Three-legged cook pot

flat bottom cook pot Gavin

single handle cookpot,
Herbst excavation

2 handled cook pot Gavin

double handle cookpot,
Schaffner-Krause Pottery site excavation

3 leg pot Gavin

three-legged cookpot,
Schaffner-Krause Pottery site excavation

Hearth cooking in Salem after the 1830s?

As the 19th century progressed, cast iron stoves became more common in America. Flat bottomed cookpots were produced by the Salem potter for use on top of these stoves.

Excavation at a cellar hole on the Herbst House lot recovered many flat-bottom cookpots. The temporal context for this site is the second quarter of the nineteenth century.

Subsequently, Old Salem Director of Archaeology Dr. Michael O. Hartley moved excavations to the Schaffner-Krause Pottery site, following the Herbst excavations, to specifically study the source of the Salem ceramics from this time period. The pottery operated from 1834 until ca. 1905.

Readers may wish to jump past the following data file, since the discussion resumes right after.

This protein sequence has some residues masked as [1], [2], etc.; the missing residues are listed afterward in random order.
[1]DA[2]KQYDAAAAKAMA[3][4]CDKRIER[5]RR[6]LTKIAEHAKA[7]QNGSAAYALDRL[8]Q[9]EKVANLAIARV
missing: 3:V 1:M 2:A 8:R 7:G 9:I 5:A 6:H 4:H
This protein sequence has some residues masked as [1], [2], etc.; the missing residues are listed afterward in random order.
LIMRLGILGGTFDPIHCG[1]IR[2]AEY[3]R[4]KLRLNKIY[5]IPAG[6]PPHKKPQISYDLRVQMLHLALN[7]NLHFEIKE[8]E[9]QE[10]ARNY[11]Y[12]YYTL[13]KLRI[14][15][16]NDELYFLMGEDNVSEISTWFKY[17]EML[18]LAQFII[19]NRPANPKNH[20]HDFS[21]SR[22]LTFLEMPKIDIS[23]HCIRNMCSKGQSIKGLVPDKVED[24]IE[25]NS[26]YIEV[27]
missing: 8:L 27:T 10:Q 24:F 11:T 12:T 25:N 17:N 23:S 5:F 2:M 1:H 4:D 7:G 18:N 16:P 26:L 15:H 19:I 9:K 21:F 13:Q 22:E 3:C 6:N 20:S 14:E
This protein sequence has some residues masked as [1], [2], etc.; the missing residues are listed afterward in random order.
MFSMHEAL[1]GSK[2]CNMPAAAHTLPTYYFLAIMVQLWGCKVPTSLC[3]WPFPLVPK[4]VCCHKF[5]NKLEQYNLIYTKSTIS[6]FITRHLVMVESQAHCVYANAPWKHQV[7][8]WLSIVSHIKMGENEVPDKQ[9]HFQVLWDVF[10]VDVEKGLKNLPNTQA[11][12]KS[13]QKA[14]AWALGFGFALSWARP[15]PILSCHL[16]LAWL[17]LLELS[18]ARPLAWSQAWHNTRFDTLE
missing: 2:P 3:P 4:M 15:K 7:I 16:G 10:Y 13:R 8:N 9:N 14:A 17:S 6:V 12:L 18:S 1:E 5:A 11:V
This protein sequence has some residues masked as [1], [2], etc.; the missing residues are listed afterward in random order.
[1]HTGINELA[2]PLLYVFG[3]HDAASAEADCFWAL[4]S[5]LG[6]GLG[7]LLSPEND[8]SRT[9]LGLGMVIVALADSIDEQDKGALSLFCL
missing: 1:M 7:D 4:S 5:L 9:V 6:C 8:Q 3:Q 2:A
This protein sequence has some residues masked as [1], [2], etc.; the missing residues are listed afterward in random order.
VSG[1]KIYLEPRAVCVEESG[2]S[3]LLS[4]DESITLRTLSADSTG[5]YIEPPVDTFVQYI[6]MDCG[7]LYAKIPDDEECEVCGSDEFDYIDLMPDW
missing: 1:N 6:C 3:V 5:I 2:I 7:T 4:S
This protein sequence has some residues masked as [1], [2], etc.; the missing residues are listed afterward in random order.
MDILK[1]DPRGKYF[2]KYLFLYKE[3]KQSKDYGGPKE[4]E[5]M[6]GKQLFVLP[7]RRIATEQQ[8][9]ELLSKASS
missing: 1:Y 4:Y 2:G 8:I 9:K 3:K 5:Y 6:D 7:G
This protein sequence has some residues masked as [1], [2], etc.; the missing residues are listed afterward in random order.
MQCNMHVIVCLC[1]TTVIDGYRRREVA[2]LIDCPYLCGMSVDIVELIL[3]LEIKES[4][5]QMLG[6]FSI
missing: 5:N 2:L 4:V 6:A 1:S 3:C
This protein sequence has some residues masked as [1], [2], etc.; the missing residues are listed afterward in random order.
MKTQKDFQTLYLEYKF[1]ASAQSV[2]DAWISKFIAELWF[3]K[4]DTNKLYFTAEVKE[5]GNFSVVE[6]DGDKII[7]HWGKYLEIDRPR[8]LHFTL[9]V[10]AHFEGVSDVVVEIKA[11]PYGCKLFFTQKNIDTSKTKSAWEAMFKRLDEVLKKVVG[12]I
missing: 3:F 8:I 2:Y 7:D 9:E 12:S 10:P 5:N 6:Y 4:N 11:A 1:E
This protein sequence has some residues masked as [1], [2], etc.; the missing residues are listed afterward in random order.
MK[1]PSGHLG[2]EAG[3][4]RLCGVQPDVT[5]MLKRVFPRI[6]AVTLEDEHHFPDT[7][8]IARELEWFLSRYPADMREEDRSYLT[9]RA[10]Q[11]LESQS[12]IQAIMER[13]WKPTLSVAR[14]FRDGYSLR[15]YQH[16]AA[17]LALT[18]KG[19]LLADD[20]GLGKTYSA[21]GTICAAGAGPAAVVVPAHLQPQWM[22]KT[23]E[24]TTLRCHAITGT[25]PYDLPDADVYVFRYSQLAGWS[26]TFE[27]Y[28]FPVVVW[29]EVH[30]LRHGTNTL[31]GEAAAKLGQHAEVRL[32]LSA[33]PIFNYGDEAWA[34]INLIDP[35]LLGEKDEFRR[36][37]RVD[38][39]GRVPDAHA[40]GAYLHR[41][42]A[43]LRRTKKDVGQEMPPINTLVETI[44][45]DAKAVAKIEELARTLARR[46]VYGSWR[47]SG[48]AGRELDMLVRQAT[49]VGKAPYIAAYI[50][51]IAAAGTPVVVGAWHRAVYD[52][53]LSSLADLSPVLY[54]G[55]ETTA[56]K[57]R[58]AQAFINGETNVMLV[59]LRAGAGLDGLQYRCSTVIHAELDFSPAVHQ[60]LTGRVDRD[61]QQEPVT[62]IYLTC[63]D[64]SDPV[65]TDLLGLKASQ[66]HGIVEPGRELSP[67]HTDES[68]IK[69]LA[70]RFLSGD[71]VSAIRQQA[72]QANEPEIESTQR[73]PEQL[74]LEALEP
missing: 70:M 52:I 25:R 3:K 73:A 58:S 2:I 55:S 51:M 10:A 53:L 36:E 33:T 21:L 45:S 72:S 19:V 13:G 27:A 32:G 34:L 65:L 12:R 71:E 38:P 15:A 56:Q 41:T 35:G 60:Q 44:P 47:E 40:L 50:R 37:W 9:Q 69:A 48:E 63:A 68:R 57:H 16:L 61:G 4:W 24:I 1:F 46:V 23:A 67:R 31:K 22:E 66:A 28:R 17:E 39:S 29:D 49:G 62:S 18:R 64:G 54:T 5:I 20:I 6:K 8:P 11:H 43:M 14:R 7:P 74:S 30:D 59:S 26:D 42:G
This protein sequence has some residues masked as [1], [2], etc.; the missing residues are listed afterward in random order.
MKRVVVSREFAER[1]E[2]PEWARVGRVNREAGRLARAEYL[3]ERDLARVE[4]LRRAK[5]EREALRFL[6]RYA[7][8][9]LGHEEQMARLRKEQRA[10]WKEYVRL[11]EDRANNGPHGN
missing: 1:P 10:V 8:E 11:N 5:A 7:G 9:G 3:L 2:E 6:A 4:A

As expected, flat bottom earthenware cookpots were found there, as the flat bottom cookpot emerged in the 19th century when the iron cook-stove replaced open hearth cooking on the coals.

However, change can be hard, especially in the kitchen.

This flat-bottom cookpot with three legs was also excavated at the Schaffner-Krause pottery site and indicates that the pottery shop had a customer (or possibly more than one customer) who still cooked the old way, on the coals of an open hearth.

So the potter accommodated someone who still did it the old way, by adding the legs to the more modern flat-bottom form, to set the cookpot in the coals of the hearth.

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